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On Friday night and Saturday, November 26th and 27th the
Forum on Globalization (IFG) held a Teach-In at Benaroya Symphony Hall
in Seattle on the subject of Economic
Globalization and the Role of the WTO. The following is a hypertext
transcript of Susan George, third speaker in Friday night's event
discussing "The Multiple Impacts of Economic Globalization". She was
introduced by the Acting Director of the IFG, Jerry Mander. In the
real player recording of this available on the web, the
following begins at 51 minutes, 22 seconds and runs up
to 1 hour, 14 minutes, 37 seconds.
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Susan George speaking at the Seattle IFG Teach-In
© 1999 International Forum on Globalization
Next speaker is Susan George. Susan is an American by birth but she's spent most of her life in Paris (I think), or just outside Paris. For twenty years or so she's been an outspoken leader in Europe in opposition to free trade, Maastricht Agreement, the Multilateral Agreement on Investment and many other draconian ideas. She's a prolific writer, and two of her books, A Fate Worse Than Debt and The Debt Boomerang are the definitive works on the outrages imposed on the Third World by debt to multilateral lending agencies. Her recent book with Fabrizio Sabelli, Faith and Credit is a devastating critique of the World Bank, Robert McNamara and the arrogance of the globalization elites. She's a Director of the Transnational Institute and a past Director of Greenpeace International. She's now President of l'Observatoire de la Mondialisation [Globalisation Observatory]. Susan George.
Thank you Jerry and thanks to the IFG and all the people who have worked so hard to create this event. This is absolutely fantastic! We're going to have intellectual and political fireworks so bless you all, you've done a terrific job.
You've heard of the Battle of Lexington and Concord. You've heard of the Battle of Gettysburg. You've heard of D-Day. Well this is the Battle of Seattle. And it's just as much a historical turning point as any previous battle in the history of this country or any other. I'm not using the idea of a battle, or a war, as just a metaphor or an image.
I think we are really at war. Not all of us perhaps are aware of this but everything fits. As in other wars, there's an objective: it's the control of the world, the world's wealth. It's an objective of power. You don't need tanks and missiles necessarily to carry out a war. You can use other methods. And if you want access to all world resources, whether financial, or material, or natural, or human, obviously you're going to have to fight for that.
So here we've got an adversary, we've got an enemy which is the whole corporate system. The objective of that corporate system, whether financial or industrial, is to be able to go where it wants, and produce what it wants, when it wants, for as long as it wants, to make as much money (obviously) as it can, and damn the costs. The goal is profit and anything that enhances that goal is good and anything that goes against that goal is bad.
You'll notice that in this model there's absolutely nothing about employment, there's nothing (obviously) about social justice, about the environment -- any of those things. Those are just side-effects. Of course corporations do employ people but that is not their purpose. Their purpose is profit, period.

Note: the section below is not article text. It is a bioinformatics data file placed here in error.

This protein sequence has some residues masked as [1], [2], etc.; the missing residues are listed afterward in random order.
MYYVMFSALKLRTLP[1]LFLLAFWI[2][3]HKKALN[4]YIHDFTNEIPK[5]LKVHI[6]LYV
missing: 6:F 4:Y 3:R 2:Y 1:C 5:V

But transnationals have to have rules. Any system has to have rules. Even the mafia has rules. The rules that they want are the ones they are attempting to write and to some degree have been successful. I think they need three things:
They need the freedom of capital movements. That is something that the IMF takes care of. The IMF imposes its law on countries in the south and now the east and it insists that capital be free to cross their borders in all directions. This (of course) leads to financial crises, to collapse. We'll be hearing more about that in the course of this evening and tomorrow. The IMF has been able to put those laws into effect because countries have been so indebted. That's one set of rules.
They wanted freedom of investment. That is what they were trying to get through the Multilateral Agreement on Investment, through the MAI. And they were absolutely stunned when popular movements defeated the MAI. Stunned and mad as hell. And don't think it's not going to come back if they have anything to say about it because it is. That's one of things that is likely to be, in one way or another on the agenda of the WTO. Not necessarily as a free-standing agreement on investment but they can get what they want, also through the TRIMs agreement [Trade-Related Investment Measures] and through the Services Agreement.
Then they need a third set of freedoms which is the movement of goods and services. That's what the GATT took care of at one point. Now it's the WTO with much more forceful means of ensuring those freedoms.
Everything in the world, and every aspect of human activity is defined as tradeable. All our activities are objects of trade: agriculture, natural resources, life forms. Services alone -- it's eleven different sectors including health and education and environment as Maude told us, and 160 sub-sectors. I don't care what your job is or what industry you are in, what you're working on, I will bet you that it can be found under the rules of the WTO.
Transnational corporations control, directly or indirectly, two-thirds of all world trade. It's a misnomer to speak of trade. Because if you have one-third of all exchanges that are taking place between affiliates of the same corporation, IBM trading with IBM, Ford trading with Ford -- and that's the case for one-third or more of all world trade -- that can't be called trade. A further third of what is called trade takes place between the affiliates of different transnational corporations.